A word about rotor balancing and vibration 

Some years ago, to compensate for loose manufacturing tolerances, compressor manufacturers drilled balancing holes in either end of the rotors to achieve a smoother running airend. We have actually seen an original factory rotor with lobes that varied in height by several thousandths of an inch from the centerline with numerous balancing holes drilled in it to compensate for this machining error.


To us, this seems a little like putting a nice paint job on a rusty car. While it allowed the airend to run a bit more smoothly, it remained inefficient due to poor rotor to stator sealing, bearings failed prematurely, and the customer was not getting what he paid for.


Most OEMs now find, due to greatly improved rotor cutting equipment and tighter quality control measures, that rotors no longer require matching in pairs or balancing. We seldom see rotors in newer airends that have been drilled. This all seems quite logical, since by design, the lobes of a rotor are cut on the same centerline as the shaft. They are concentric with the bearing surfaces on both ends of the rotor.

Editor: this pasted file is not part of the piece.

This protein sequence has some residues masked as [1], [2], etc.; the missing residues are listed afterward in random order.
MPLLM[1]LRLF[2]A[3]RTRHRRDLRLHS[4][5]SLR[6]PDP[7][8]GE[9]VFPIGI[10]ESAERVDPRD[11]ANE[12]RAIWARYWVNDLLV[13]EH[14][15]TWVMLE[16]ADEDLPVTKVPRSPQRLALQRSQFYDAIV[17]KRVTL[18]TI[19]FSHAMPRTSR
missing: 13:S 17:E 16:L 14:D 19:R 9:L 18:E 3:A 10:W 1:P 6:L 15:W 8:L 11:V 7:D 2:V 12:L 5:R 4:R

In our machine shop, we find that careful attention to concentricity of all machined surfaces goes a long way toward correcting vibration problems without drilling.  



Gardner Denver rotor on Dynamic Balancer



While we do offer dynamic rotor balancing if required, first we make every attempt to correct the cause of this vibration rather than compensate for it. With the possible exception of casting voids rarely found in rotors, we find that most properly machined rotors will run within ISO balancing specs without the holes.


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